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So far debbie has created 172 blog entries.

Should teachers attend students’ after-school events?


Q: I’m a high school teacher. My principal wants us to attend students’ performances, plays, and games. He doesn’t force any of us to go, but he strongly encourages staff to attend. He acknowledges that it’s outside our duty day, but he believes that faculty should want to get involved in after-school events. I don’t [...]

Supporting or pushing?


Q: I’ve been a high school math department chair for three years. Erin has been one of our math teachers for 14 years. She’s excellent, but we’ve clashed from the start. When I bring up new ideas, she’s always the first to question me. She was passed over for my job, and I think it’s [...]

Failure must be an option for success

Learning on the EDge|

Starting down the road to project-based learning with a teaching staff that had been trained and experienced in an instructional program with a bias toward direct teacher-led instruction can be a bumpy journey. Project-based learning requires not only a new paradigm but also that the teacher develop such habits as a focus on the student role in learning and fostering creative problem solving.

Losing your job


Q: It’s “transfer season” for my large public school system. This is the time when schools get staffing allocations and teachers find out whether their jobs are safe. Well, my .6 literacy position has been cut. I still have a guaranteed job in the county, but I have to leave a school where I’ve happily [...]

Orchestrating a new approach to learning

home blogs|

Over the past several years, the Phoenix Symphony has built a thriving arts integration program in partnership with its local school district. By Michael Kaplan  For decades, the Phoenix Symphony has played an important role in making Arizona one of the nation’s best places to work and live. Not only does it bring world-class performances [...]

What real high performance looks like

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Just because a school is labeled “high-performing” doesn’t mean it’s teaching the full range of skills needed for successful adulthood. But there are islands of excellence where teachers are doing just that. By James Nehring, Megin Charner-Laird, and Stacy Szczesiul What skills do you need to be a successful adult? It turns out there are [...]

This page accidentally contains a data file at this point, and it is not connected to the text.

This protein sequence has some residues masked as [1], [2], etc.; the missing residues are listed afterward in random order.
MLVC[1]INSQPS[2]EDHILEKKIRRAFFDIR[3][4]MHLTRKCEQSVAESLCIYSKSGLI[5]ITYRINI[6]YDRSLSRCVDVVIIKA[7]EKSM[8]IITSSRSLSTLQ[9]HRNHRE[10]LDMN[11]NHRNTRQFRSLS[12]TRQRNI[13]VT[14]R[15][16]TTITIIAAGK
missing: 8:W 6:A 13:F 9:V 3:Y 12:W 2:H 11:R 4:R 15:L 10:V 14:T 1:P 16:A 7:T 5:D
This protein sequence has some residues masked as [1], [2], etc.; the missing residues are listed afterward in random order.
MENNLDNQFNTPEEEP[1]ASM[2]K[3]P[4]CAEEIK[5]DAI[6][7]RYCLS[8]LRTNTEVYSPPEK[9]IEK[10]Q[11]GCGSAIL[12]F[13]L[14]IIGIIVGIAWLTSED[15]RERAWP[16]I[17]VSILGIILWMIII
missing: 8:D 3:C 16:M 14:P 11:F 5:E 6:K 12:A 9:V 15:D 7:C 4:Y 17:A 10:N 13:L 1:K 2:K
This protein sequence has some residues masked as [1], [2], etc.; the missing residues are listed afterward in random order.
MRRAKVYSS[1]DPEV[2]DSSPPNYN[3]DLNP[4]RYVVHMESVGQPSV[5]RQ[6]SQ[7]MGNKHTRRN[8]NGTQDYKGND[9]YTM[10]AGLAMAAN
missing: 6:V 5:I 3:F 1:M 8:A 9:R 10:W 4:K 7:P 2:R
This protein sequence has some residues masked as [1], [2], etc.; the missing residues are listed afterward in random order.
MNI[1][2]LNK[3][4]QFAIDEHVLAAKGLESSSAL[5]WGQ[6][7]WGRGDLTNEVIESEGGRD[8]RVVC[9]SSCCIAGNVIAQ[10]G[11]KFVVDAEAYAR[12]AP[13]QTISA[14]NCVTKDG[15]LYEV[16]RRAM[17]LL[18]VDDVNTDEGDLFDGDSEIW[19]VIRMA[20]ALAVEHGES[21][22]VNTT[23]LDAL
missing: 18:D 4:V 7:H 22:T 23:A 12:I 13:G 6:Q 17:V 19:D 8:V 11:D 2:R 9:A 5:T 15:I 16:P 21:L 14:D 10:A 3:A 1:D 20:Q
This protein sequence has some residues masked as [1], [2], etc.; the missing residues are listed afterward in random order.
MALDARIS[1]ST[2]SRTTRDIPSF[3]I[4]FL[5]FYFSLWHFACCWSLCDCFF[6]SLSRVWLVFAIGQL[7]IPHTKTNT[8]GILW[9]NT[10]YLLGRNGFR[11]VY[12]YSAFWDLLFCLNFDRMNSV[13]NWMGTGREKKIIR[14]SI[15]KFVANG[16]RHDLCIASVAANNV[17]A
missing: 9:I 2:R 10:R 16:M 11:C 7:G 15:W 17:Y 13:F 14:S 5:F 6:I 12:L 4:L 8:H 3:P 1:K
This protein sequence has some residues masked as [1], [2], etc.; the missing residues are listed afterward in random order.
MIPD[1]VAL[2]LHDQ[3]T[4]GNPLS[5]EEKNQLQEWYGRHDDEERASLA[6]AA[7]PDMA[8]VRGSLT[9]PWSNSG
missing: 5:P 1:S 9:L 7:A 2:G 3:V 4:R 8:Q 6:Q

Prepare students to be citizens

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Closing the civic empowerment gap requires schools to take a new approach to civic learning that is more oriented toward action. By Meira Levinson Even during election season, we can be sure that most American students won’t spend significant time in school studying the issues, learning about the candidates, and developing expertise in the political [...]

The art of partnerships: Community resources for arts education


The shift from the No Child Left Behind Act to the recently authorized Every Student Succeeds Act could beckon a renaissance of K-12 arts education in the U.S. By Daniel H. Bowen and Brian Kisida When Congress passed the Every Student Succeeds Act in 2015, arts advocates were relieved to see that the new law [...]

The next Scalia?

col - Underwood|

Reading Neil Gorsuch’s opinions on education-related cases offers a few insights on how he might respond in future decisions.  President Trump’s nomination of Judge Neil Gorsuch to replace the late Justice Antonin Scalia has sparked many questions about how he will affect the court’s ideological balance. Will he be less conservative than Scalia, more so, [...]

Culture, tweets, and change

col - Starr|

When I was transitioning from being superintendent in Stamford, Conn., to being superintendent in Montgomery County, Md., I knew that while the title was the same, the jobs were very different. Not only was Stamford a tenth of the size of my new district but the work I had led there for six years had [...]

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